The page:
Thursday, May 5, 2016

The Last Interview and Other Conversations: Hannah Arendt

I think that Watergate has revealed perhaps one of the deepest constitutional crises this country has ever known . . . . And this constitutional crisis consists--for the first time in the United States--in a head-on clash between the legislative and the executive. Now there the Constitution itself is somehow at fault, and I would like to talk about that for a moment. The Founding Fathers never believed that tyranny could arise out of the executive office, because they did not see this office in any different light but as the executor of what the legislation had decreed--in various forms; I leave it at that. We know today that the greatest danger of tyranny is of course from the executive. But what did the Founding Fathers--if we take the spirit of the Constitution--what did they think? They thought they were free from majority rule, and therefore it is a great mistake if you believe what we have here is democracy, a mistake in which many Americans share. What we have here is republican rule, and the Founding Fathers were most concerned about preserving the rights of the minorities, because they believed that in a healthy body politic there must be a plurality of opinions.

Oh, Hannah Arendt, how I love thee so. I picked up this drink after having had a couple of drinks and stumbling into our downtown, locally-owned book store. I did not need to buy any books (the twin, leaning towers of books mirroring each other from my desk and my night stand is, well...embarrassing). But, alcohol emboldens the spirit, and I walked out with this book, part of an entire series of last interviews (all with the same title except the person's name) and an unabridged copy of The Count of Monte Cristo (the latter has been laid down as foundation for what aspires to be my third leaning tower...).

The book contains four transcribed conversations with Arendt, including her last interview before dying. In each of the discussions, she pontificates about all sorts of issues related to political philosophy, language, and international affairs.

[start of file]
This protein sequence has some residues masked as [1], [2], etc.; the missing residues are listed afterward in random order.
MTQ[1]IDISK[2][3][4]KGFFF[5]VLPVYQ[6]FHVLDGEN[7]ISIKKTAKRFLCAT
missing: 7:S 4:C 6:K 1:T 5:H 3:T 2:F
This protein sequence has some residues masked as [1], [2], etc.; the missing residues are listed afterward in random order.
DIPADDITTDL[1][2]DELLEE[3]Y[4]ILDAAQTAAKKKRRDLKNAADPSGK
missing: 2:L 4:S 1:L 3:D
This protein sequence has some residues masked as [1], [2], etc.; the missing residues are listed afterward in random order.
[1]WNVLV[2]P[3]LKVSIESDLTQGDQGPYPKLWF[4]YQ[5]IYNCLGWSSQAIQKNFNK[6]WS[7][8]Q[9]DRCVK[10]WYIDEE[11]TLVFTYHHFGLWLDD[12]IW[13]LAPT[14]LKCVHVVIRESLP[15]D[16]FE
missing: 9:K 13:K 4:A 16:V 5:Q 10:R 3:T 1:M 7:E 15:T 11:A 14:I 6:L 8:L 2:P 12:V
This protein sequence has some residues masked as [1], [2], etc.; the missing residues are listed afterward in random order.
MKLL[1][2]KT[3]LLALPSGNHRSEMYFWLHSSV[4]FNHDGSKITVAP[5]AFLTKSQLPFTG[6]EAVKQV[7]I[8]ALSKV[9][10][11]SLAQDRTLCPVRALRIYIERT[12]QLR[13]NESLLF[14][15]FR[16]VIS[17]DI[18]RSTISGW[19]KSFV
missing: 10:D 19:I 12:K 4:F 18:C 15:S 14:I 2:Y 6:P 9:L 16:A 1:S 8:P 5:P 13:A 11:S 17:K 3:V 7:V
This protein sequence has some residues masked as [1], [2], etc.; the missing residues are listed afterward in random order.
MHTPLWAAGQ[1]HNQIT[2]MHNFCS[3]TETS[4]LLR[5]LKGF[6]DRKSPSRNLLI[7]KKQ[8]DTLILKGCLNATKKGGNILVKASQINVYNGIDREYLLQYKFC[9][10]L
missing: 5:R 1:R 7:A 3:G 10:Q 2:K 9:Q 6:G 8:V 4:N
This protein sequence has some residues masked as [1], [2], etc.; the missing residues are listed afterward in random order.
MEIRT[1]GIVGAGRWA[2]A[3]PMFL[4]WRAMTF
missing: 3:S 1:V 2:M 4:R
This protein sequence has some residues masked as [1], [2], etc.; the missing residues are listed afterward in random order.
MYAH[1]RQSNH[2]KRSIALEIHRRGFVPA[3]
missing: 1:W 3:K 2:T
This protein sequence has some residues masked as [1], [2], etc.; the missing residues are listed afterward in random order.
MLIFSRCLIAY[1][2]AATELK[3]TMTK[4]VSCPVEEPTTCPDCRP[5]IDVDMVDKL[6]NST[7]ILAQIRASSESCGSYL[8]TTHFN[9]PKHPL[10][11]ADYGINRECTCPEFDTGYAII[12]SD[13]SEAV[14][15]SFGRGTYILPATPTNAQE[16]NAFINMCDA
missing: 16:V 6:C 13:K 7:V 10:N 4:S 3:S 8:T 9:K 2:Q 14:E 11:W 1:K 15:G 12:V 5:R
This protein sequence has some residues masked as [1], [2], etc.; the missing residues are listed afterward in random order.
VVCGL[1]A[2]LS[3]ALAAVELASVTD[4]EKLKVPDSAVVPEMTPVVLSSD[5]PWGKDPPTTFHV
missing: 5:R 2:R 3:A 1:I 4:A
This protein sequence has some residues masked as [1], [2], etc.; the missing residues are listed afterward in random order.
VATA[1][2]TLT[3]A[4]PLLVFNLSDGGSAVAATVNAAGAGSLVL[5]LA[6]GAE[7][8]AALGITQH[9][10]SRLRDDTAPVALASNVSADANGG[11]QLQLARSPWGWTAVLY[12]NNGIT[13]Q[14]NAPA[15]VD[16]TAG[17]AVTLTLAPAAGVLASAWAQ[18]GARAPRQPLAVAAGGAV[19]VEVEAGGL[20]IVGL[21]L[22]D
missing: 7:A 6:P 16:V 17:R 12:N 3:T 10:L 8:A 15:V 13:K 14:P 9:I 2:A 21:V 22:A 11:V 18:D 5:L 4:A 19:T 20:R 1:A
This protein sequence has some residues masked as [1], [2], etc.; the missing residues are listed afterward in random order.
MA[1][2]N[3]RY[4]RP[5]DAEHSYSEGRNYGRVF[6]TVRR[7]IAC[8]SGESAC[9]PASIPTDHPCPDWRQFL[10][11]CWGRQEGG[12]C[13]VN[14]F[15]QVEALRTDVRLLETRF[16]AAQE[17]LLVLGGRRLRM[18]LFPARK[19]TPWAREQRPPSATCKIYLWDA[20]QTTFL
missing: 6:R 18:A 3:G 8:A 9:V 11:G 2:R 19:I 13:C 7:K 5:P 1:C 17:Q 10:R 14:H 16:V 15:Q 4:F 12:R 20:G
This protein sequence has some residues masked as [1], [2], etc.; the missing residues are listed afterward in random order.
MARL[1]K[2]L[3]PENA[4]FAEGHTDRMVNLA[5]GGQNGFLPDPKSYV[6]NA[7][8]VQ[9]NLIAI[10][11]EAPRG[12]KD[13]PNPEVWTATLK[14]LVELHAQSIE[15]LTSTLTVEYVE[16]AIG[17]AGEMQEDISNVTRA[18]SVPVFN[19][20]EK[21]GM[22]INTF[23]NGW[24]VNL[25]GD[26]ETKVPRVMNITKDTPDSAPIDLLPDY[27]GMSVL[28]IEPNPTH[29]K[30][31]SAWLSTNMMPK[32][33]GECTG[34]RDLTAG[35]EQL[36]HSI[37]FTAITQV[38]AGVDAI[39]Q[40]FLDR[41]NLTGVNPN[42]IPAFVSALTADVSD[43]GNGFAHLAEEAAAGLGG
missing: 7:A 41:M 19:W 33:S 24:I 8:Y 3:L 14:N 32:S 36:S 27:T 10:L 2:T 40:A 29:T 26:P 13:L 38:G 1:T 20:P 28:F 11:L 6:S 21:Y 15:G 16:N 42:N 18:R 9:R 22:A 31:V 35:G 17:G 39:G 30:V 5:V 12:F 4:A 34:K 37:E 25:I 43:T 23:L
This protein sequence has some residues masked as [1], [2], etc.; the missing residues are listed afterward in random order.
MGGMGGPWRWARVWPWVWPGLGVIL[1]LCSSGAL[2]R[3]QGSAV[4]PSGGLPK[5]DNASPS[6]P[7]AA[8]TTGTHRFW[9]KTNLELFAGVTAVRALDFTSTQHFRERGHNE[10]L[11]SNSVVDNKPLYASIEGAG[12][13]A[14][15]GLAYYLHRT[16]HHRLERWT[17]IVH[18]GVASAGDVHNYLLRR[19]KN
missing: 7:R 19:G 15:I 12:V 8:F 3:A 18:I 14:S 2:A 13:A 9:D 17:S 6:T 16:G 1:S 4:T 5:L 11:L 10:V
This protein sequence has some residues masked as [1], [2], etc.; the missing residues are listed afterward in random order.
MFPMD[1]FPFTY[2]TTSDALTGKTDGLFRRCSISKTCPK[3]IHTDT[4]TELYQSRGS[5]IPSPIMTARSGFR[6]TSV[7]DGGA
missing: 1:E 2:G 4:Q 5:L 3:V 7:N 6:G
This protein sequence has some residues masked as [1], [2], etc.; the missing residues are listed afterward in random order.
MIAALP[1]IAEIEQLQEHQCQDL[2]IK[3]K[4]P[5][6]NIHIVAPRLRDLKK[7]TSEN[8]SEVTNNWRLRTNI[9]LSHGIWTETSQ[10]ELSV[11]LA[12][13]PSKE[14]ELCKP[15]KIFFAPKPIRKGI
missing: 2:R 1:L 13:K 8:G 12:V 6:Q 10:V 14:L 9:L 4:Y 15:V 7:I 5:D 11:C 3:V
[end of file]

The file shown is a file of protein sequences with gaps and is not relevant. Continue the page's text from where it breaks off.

Being general in nature, the book provides a decent overview of her philosophy, albeit more superficial. This is both the book's strength and weakness. It is substantially easier to read than her substantive works. This is consistent with my experience reading similar books, like The Chomsky-Foucault Debate on Human Nature and Philosophy in a Time of Terror: Dialogues with Jurgen Habermas and Jacques Derrida. Unlike these two books, however, which encompass longer dialogues focused on a specific topic, this book of Arendt conversations is quite short, and more aimless. The dialogues in this book feel more like the segment at the end of The Daily Show, where some author and Jon Stewart shoot the shit for a couple of minutes. That is, the range of topics is broad; we get a quick sense of Arendt's view on something, and then we move on to a new topic.

Being a big fan of Arendt, this treatment was not substantial enough for me. Nonetheless, I might recommend it to someone who wants an easy primer on her work, while considering diving into her more substantial work. (though, honestly, Eichman in Jerusalem: A Report on the Banality of Evil is plenty read-able for that purpose).

That said, I think at the end of the day, the point of this book is not really to help anyone understand Arendt better. Rather, it's for the fans out there, like me, who cannot get enough Arendt and are willing to spend a small amount of cash and a small amount of time diving into her brain. In that regard, the book was perfect.

And, don't worry, folks, my next heavy read is going to be a real Arendt book, so this won't be the only Hannah Arendt appearance on Fifty Books. I know you were all worried.

To close, one more Arendt quote, to appeal to the documented pretensions of wannabe philosophers (like myself):
And to think always means to think critically. And to think critically is always to be hostile. Every thought actually undermines whatever there is of rigid rules, general convictions, et cetera. Everything which happens in thinking is subject to a critical examination of whatever there is. That is, there are no dangerous thoughts for the simple reason that thinking itself is such a dangerous enterprise. So how I can convince . . . I think nonthinking is even more dangerous. I don't deny that thinking is dangerous, but I would say not thinking, [not thinking is even more dangerous].

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